Because Quarrels increase Ratings
I want to defend Vittorio. Not that he needs it, of course, but today I think it right to be on his side. And now I will tell you why.
Because quarrelling tires. And to quarrel on TV is very tiring. It would be better to read Pavese and Montale, or to talk about Caravaggio and Van Gogh. However, people want to watch quarrels and arguments. Otherwise, they get bored.
My point is another: if you invite someone like Sgarbi to take part in your TV program, you do that because you expect him to have an argument with someone. You know that it does not take much to make him call someone a jerk or a slut, depending on whom he is quarrelling with. At that point, you, dear Mr. broadcast presenter, should not reproach him because he has got pissed off. It would be like reproaching Rocco Siffredi because he talked about sex, or Vissani because he mentioned a steak.
If you invite those people, you do that because you want them to talk about that.
Now you will say: why don’t they invite Sgarbi to let him talk about art? Answer: because very few people would be interested. Here are some examples based on Youtube views. A video in which Vittorio talks about art has 9.646 views, whereas the one in which he quarrels with Alessandra Mussolini has 1 million views. The video in which he talks about Caravaggio has 5.123 views, whereas the one in which he attacks Benigni has 2,2 million views; the one in which he explains Leonardo’s Last Supper has 65.724 views, whereas the one in which he is quarrelling with a guy called Barbacetto has 4,2 million views. Sgarbi excited about Italian art: 7.365 views. Sgarbi quarrelling with Emma Garrone and Massimo Giletti: 2 million views.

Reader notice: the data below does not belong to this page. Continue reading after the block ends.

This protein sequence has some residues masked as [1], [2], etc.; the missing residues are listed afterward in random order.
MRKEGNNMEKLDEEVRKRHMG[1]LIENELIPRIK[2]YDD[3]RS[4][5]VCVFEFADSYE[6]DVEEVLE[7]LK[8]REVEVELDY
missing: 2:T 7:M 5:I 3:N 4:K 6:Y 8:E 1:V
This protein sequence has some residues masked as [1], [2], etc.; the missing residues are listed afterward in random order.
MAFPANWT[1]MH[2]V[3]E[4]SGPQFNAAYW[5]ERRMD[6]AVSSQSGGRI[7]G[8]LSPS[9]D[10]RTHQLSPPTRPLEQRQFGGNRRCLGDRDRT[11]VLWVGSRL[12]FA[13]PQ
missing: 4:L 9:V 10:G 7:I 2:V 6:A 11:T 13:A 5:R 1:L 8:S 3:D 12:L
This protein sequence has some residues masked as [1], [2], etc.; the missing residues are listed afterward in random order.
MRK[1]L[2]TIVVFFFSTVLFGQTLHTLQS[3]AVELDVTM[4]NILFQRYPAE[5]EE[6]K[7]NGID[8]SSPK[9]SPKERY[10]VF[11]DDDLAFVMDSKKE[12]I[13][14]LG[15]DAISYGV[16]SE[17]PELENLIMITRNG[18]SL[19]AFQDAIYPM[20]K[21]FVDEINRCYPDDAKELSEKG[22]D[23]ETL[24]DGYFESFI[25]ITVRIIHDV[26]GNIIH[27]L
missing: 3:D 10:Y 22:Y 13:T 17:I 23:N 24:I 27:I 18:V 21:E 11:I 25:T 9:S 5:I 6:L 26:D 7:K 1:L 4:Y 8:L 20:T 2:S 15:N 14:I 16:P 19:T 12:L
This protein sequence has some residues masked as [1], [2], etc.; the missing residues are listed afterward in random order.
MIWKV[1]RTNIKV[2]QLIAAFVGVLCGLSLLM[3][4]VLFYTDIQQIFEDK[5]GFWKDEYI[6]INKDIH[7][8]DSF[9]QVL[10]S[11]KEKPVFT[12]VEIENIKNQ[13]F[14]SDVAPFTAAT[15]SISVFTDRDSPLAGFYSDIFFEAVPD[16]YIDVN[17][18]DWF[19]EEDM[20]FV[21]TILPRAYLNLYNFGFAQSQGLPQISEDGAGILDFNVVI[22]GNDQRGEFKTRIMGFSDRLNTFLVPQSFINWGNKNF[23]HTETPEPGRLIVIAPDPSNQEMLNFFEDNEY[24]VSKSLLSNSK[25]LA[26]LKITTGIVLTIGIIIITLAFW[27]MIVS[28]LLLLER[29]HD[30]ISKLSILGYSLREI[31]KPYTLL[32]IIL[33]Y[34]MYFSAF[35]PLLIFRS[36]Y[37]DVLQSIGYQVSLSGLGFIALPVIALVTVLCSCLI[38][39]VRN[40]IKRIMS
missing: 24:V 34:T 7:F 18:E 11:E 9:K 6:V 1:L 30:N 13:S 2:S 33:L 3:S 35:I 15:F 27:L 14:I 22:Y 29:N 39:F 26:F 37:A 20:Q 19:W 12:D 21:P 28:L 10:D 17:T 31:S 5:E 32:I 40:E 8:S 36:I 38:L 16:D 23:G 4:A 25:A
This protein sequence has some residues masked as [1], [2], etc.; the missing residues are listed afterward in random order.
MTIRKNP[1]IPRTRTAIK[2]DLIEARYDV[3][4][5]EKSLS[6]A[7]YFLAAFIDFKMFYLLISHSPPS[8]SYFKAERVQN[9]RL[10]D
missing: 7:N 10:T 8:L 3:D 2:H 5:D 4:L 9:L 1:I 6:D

If you have some spare time, take a look at the other videos.
Who is to blame? The broadcast presenter or Vittorio Sgarbi? None of the two, actually. Ever since the remote control was invented, the fault has been of the audience.
I am convinced that Sgarbi would rather appear on Rai Uno to speak of Lorenzo Monaco, rather than to quarrel. He would certainly prefer reading Leopardi and Cardarelli to venting his spleen on those who stand in front of him. The problem is that people would be interested in him no more. Especially those who say, “well, when he talks about art I could listen to him for hours, but when he quarrels I change channel immediately”. A pack of lies. They would be the first to change channel, if Sgarbi talked about art.
Figures speak for themselves. People want blood and violence, not draperies and Renaissance chiaroscuros.
That’s why I am on Vittorio Sgarbi’s side. He is forced to insult and rail against anyone not for his own glory, but for the sake of audience ratings and, so, for us.
And to think that he could talk to us about Robert Longhi…